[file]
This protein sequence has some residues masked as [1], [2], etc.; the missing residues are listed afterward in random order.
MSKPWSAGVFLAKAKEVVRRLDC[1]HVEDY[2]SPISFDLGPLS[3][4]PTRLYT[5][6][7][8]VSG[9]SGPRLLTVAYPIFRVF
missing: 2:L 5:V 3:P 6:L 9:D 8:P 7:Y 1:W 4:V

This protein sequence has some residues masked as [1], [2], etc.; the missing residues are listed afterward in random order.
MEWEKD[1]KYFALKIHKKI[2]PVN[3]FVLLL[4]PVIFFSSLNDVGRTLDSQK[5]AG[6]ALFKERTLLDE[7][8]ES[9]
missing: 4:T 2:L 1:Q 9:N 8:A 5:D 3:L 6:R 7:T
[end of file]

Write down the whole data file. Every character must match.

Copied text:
This protein sequence has some residues masked as [1], [2], etc.; the missing residues are listed afterward in random order.
MSKPWSAGVFLAKAKEVVRRLDC[1]HVEDY[2]SPISFDLGPLS[3][4]PTRLYT[5][6][7][8]VSG[9]SGPRLLTVAYPIFRVF
missing: 2:L 5:V 3:P 6:L 9:D 8:P 7:Y 1:W 4:V

This protein sequence has some residues masked as [1], [2], etc.; the missing residues are listed afterward in random order.
MEWEKD[1]KYFALKIHKKI[2]PVN[3]FVLLL[4]PVIFFSSLNDVGRTLDSQK[5]AG[6]ALFKERTLLDE[7][8]ES[9]
missing: 4:T 2:L 1:Q 9:N 8:A 5:D 3:L 6:R 7:T